So, you’re new to derby, or perhaps you just need a new lid and can’t decide which route to go…
What are your options? What are the rules?
WFTDA Rule 9.1.2 – Protective gear shall include, at a minimum: wrist guards, elbow pads, knee pads, a mouth guard, and a helmet.
So basically, you don’t have to wear anything sanctioned or approved by anyone. This is quite scary!
Let’s be clear, an injury to your strudel is one of the things that can’t be fixed with an operation. Trust me, I’ve seen serious head injuries first-hand and I’ve seen what effects they have, not just on the individual(s) involved but also on the family. It’s also important to keep an eye on someone who’s taken a bang to the head. Some people don’t show signs of injury until 24/48 hours after an impact.
Remember the brain is an incredible organ. Without it fully operating you may struggle to walk, speak, or complete even the simplest of functions, like breathing.
That’s my ranting bit over, but it does frustrate me when people spend more money on toe guards, leggings or even helmet stickers than they’d spend on the actual helmet.
My aim is to provide you with a concise and thorough guide of what type of helmets are out there and which could benefit you the most – whilst keeping that pink squishy thing safe.
Personally, I don’t think cost should ever come into the equation when deciding what’s going to keep your brain safe. So when you’re looking at helmets and deciding which to go for, I want you to ask yourself a question. Ask yourself ‘is saving £50 now going to put me at a greater risk?’
First things first, when buying a helmet, you should ALWAYS try it on in person – preferably in a store with plenty of choice. It should fit your head snuggly and not be too tight or too loose. Don’t forget to check it over for cracks and damage.
Importantly, when was the last time you checked your current helmet for wear and tear? When did you last take a good knock to the head – and be honest! The only person you’re putting at risk, is again… YOU.
So let’s look at the 3 main types of helmet:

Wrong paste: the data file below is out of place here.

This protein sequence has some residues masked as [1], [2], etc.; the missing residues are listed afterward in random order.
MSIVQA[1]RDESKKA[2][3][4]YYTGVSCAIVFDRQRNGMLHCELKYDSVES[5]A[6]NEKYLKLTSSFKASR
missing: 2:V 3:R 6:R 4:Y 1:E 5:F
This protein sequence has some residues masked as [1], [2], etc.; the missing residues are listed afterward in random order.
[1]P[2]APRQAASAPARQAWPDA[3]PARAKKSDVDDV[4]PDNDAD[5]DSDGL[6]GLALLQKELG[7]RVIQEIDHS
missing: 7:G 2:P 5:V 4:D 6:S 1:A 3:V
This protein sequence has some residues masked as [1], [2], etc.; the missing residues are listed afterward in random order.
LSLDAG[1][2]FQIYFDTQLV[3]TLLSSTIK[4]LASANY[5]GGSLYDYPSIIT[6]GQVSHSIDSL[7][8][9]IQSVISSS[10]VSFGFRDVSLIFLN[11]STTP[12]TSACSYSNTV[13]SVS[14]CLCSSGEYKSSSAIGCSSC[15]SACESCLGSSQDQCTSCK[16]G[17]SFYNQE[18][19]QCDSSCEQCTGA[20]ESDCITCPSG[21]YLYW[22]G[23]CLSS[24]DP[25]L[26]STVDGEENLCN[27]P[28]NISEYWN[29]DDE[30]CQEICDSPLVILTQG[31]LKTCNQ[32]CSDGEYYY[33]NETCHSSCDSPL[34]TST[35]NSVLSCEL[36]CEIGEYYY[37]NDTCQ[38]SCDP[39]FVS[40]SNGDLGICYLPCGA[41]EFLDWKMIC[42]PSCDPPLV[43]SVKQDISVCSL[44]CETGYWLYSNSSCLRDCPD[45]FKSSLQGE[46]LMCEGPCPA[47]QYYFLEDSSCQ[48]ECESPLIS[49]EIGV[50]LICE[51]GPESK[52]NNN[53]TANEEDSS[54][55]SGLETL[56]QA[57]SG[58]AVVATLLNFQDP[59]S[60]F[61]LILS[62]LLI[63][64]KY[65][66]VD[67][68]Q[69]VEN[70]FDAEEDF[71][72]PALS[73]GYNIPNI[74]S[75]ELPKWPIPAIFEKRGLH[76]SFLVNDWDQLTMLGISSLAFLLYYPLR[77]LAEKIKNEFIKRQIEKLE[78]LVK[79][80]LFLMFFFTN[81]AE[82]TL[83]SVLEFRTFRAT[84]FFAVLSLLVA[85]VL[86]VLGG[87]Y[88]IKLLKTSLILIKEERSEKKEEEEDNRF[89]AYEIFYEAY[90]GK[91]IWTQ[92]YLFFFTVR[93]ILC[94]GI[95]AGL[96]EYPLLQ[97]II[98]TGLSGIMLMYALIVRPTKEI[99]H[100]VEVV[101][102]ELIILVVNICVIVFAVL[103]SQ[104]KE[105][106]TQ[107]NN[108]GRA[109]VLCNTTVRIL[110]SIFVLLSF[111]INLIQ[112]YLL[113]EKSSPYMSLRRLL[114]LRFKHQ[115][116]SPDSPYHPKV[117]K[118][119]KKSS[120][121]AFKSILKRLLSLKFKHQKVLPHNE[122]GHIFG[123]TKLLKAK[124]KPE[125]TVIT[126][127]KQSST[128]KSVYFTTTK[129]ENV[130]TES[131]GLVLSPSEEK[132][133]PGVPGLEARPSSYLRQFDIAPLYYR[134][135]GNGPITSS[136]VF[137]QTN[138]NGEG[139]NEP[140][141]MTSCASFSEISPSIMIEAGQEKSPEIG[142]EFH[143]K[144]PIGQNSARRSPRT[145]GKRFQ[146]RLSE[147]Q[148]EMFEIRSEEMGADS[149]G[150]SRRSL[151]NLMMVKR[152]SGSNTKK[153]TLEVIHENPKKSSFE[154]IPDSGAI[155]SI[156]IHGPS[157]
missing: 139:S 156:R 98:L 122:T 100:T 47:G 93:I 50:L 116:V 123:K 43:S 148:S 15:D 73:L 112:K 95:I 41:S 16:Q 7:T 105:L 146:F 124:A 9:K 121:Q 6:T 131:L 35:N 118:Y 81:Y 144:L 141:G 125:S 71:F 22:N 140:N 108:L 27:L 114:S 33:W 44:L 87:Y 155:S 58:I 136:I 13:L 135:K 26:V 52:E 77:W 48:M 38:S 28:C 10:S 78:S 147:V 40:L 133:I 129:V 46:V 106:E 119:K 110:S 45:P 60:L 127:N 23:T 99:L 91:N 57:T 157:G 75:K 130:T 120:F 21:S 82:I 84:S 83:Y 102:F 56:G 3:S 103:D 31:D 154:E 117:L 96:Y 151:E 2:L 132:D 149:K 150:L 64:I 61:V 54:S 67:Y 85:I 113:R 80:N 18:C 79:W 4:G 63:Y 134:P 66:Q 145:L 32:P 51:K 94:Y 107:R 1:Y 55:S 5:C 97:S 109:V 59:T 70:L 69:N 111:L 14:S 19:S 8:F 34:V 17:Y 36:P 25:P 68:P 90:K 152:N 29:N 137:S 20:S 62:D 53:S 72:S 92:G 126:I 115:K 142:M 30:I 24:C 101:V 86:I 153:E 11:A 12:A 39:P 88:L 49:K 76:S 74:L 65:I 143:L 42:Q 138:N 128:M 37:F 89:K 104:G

- The bike helmet that meets CPSC bike safety certification.
- The skate helmet (which may or may not meet ASTM skateboard safety certification)
- The hockey helmet that meets HECC hockey safety certification.
Let’s look at the 3 options and their pros and cons.
The BMW Style Cycle Helmet
These can also be referred to as Single Impact Helmets or Hard Foam Helmets and are absolutely brilliant when it comes to protection. The major draw-back though is the majority are not designed for multiple impacts. This might not be a massive issue to someone who’s played for years and is a very good skater as they will tend to fall less, and even when knocked to the floor have experience in falling and not lead with their heads. However, if you are new to derby or are currently going through ‘Fresh Meat’, you might benefit from something that is designed to take multiple hits, as once this type of helmet takes a big blow it’s time for a new one.
The Skate Helmet
Skate helmets are often referred to as Multi Impact Helmets or Soft Foam Helmets. These are good at taking multiple hits and have a softer liner to cushion your noggin. They won’t be able to take the same force as a bike helmet but are still very robust. You can get skate helmets that meet ASTM (American Society for Testing and Materials) safety standards and these will generally give you much better protection than a skate helmet which doesn’t comply with the testing.
The Hockey Helmet
Hockey helmets pass HECC standards (Hockey Equipment Certification Council). This means that they are thoroughly tested for use in ice hockey. Some hits you get in ice hockey are an awful lot harder than in roller derby, not forgetting that they are also tested against hockey pucks. A standard ice hockey puck is made of vulcanized rubber, 1 inch thick and 3 inches in diameter which weighs around 170 grams. In games, they are shot at speeds in excess of 100 miles an hour. Dangerous stuff that requires high safety standards. If you genuinely want the best protection with multiple impact protection, this option can’t be overlooked.
Here is a hockey helmet tested to destruction (The test is unconventional, however watch the very end of the video.) – https://www.youtube.com/watch?v=mMCrvGBusAk
It comes down to personal choice – would you rather skate in a hockey helmet or a skate style helmet? The 2 below come in a wide range of colours and are, in my opinion, the best 2 products available on the market. Do keep in mind that the videos are promotional, however the stats are genuine. (The hockey helmet in the S1 video is an older entry model and wouldn’t pass today’s safety standard test – https://www.youtube.com/watch?v=uciehRfjBa4)
Easton Stealth S19 Z Shock –
Finally, I can’t stress the importance of meeting required safety standards. The importance of certification….http://www.outsideonline.com/featured-videos/gear-videos/Bicycle-Helmet-Impact-Test.html